In all of the classes, lectures, and bookish discussions I have participated in over the past year, the one thing that the experts seem to agree on is that romance novels aren’t going anywhere.
Romance readers are loyal. Forty-one percent of buyers of romance books have been reading the genre for twenty years or longer. Nearly half of romance readers (about forty-four percent) consider themselves to be frequent readers, meaning they read “quite a few romances.” And another thirty-one percent consider themselves to be avid readers, meaning they are “almost always reading a romance novel,” which isn’t too shabby.
Romance readers are easily identifiable. Ninety-one percent of people who buy romance novels are women. Let me repeat that, ninety-one percent. The romance reader is more than likely between the ages of thirty and fifty-four and thirty-nine percent have an income between $50,000 and $99,900. Now lest you think that all of these well off, middle-aged women are getting their rocks off because they’re single and lonely and need an escape, slightly more than half of these readers live with a significant other. (Not that this prevents them from becoming lonely or needing an escape. We’ve all been there.) And for whatever reason, U.S. romance readers are highly represented in the South.
In case you were wondering, I don’t read romance novels. It’s not as if I cringe at the sight of them or can’t see their, um, value, but there are simply too many books on my to-be-read shelf for me to start adding guilty pleasures to the list. So why, may you ask, did I decide to write an entire post dedicated to a genre I don’t, in fact, read?
Well, as I said, romance novels aren’t going anywhere, which leads aspiring writers everywhere to consider picking up pen names, lighting some candles, and getting in touch with their feminine side as they attempt to produce the next Fifty Shades. Or maybe that’s just me, because in a world where literary fiction isn’t exactly bringing in the big bucks, romance novels seem to be more stable.
If you’re a first-time romance novelist who gets published by, say, Avon (HarperCollins romance imprint), then you can expect to earn an advance anywhere from $17,400 to $8,000. To put that in perspective, authors of literary fiction can expect to make less than twenty percent of that advance range.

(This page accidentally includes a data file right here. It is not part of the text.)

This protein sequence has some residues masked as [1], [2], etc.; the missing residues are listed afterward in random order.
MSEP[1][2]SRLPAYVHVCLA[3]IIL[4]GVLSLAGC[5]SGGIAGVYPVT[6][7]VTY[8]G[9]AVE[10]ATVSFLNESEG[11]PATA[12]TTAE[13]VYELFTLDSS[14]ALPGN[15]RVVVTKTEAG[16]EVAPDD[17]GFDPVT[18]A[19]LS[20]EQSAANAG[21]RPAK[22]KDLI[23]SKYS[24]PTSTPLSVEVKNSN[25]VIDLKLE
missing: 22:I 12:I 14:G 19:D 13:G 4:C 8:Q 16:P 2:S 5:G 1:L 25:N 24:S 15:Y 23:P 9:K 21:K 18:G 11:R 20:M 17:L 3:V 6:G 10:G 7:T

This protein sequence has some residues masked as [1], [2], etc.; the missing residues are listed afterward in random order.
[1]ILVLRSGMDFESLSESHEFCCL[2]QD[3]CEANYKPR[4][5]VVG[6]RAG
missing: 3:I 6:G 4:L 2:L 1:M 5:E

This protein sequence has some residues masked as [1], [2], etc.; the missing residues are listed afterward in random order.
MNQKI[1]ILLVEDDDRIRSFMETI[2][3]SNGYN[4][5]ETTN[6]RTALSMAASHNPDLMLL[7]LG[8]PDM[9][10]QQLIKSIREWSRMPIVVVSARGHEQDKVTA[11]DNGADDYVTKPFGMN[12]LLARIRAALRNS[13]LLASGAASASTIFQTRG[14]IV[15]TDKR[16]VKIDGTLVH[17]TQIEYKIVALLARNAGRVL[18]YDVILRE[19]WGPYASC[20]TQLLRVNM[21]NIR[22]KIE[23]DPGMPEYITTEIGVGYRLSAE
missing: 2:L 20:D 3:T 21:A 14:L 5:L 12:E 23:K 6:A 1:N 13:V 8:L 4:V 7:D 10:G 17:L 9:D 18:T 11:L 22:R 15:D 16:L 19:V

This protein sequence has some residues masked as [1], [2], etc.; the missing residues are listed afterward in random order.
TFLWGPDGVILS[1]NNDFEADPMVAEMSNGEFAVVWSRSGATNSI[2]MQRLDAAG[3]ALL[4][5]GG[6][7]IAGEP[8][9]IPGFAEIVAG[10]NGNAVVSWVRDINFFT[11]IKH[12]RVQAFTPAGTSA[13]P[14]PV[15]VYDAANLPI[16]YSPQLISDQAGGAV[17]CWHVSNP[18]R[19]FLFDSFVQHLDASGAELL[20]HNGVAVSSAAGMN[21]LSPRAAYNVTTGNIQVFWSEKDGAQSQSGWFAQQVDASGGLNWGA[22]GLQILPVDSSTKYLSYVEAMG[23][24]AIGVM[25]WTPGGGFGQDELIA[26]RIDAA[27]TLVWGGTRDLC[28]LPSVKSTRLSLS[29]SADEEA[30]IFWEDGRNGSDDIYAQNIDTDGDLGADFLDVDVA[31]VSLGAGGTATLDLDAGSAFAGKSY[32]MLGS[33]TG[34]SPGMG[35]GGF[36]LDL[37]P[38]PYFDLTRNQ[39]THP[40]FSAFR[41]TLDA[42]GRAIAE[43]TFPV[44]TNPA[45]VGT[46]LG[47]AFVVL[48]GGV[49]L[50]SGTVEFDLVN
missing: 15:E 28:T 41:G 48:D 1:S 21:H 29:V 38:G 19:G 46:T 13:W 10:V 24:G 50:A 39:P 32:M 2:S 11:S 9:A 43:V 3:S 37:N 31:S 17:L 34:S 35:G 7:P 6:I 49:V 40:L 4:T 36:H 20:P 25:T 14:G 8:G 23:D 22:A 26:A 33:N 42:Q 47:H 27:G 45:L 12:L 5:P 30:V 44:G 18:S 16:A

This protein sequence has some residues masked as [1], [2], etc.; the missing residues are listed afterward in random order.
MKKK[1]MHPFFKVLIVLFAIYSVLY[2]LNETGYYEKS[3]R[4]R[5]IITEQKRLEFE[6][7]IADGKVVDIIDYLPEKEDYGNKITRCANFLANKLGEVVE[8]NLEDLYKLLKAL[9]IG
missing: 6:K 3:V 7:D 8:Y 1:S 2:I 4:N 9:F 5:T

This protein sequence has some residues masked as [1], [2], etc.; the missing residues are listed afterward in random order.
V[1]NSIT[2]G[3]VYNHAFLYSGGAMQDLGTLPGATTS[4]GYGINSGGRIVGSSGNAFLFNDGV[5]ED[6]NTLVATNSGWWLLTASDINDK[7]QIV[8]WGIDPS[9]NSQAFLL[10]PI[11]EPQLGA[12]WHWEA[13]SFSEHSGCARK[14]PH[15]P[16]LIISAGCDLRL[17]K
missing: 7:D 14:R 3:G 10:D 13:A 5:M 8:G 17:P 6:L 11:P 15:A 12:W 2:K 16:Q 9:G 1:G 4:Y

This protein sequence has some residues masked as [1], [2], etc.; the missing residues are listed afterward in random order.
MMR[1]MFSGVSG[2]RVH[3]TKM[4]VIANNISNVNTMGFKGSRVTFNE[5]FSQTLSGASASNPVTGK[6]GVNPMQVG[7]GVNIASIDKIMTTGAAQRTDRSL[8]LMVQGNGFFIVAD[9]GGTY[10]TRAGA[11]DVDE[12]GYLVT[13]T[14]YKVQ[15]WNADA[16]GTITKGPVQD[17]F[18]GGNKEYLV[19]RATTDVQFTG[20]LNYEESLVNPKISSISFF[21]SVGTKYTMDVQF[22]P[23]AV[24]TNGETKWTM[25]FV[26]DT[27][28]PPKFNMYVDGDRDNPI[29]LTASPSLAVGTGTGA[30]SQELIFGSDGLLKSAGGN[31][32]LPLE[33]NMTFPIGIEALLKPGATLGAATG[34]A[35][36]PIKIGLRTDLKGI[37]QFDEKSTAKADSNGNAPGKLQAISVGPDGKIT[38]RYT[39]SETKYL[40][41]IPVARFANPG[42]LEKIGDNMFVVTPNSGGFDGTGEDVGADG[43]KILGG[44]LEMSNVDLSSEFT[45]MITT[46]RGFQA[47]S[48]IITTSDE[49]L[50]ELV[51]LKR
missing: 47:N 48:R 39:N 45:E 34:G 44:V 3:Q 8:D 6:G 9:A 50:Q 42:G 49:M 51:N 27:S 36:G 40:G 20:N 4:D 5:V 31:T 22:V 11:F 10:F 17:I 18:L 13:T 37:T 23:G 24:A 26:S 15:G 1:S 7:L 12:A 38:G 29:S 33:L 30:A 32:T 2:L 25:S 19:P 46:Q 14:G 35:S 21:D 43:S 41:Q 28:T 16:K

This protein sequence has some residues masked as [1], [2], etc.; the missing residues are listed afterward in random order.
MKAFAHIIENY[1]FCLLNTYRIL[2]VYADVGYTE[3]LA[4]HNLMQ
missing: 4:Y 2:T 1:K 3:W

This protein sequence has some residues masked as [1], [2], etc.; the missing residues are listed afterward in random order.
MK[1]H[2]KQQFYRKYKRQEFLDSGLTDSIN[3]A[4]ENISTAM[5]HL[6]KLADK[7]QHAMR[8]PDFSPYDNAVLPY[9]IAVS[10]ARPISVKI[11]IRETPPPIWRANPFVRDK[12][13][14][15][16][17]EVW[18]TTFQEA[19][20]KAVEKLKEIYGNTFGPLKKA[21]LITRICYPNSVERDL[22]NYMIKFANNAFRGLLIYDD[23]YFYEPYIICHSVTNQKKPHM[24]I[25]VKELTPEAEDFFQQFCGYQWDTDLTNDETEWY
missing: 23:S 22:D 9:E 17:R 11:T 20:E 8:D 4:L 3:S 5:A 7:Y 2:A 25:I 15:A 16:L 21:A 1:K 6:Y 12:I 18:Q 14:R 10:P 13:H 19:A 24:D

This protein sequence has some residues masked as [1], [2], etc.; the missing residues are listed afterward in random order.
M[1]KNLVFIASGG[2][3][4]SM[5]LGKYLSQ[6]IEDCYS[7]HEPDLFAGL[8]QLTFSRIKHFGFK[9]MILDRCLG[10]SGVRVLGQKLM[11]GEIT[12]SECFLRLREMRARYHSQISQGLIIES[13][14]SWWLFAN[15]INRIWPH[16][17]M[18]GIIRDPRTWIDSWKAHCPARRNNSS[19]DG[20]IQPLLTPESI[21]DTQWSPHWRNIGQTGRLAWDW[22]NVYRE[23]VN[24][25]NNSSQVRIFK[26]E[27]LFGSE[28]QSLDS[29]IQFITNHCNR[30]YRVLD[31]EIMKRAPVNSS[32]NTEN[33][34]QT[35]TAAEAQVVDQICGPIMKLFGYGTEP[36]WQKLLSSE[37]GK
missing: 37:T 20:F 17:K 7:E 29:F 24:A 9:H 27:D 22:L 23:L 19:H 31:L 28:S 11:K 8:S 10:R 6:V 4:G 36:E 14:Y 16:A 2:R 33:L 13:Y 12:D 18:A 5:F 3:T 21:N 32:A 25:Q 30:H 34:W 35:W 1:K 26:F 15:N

And many romance publishers, including Avon, practically give you an outline describing exactly what they’re looking for at that moment. So what is Avon looking for right now? “Romantic Suspense.” “Super sexy contemporaries.” “Trilogies—and beyond (If you have a series, we want to see it.)” Oh and “Historical Romance with a hook.”
If that wasn’t helpful enough, they go even further, actually feeding you ideas:
Now, I’m not saying that I hope writers everywhere will ditch their aspirations of writing the next Great American Novel, because, who are we kidding, I want to read that book. But, who knows? Taking a break from your own literary endeavors and attempting a romance novel could be a great way to flex writing muscles you don’t typically use and earn some money while doing it. If you’re successful, you might even be able to use the money to cut back on hours spent at your day job and focus on the novel you always dreamed of writing. (Unless, of course, writing romance novels is your dream. I’m not judging.)
So what do you say? We know our audience, and we know our publisher. We can even submit our manuscript online, without the need of an agent. Who’s with me? Let’s raise the stakes, conjure some men-in-uniform, and crank out some fabulously sexy stories. In other words, let’s pay off our student loans.
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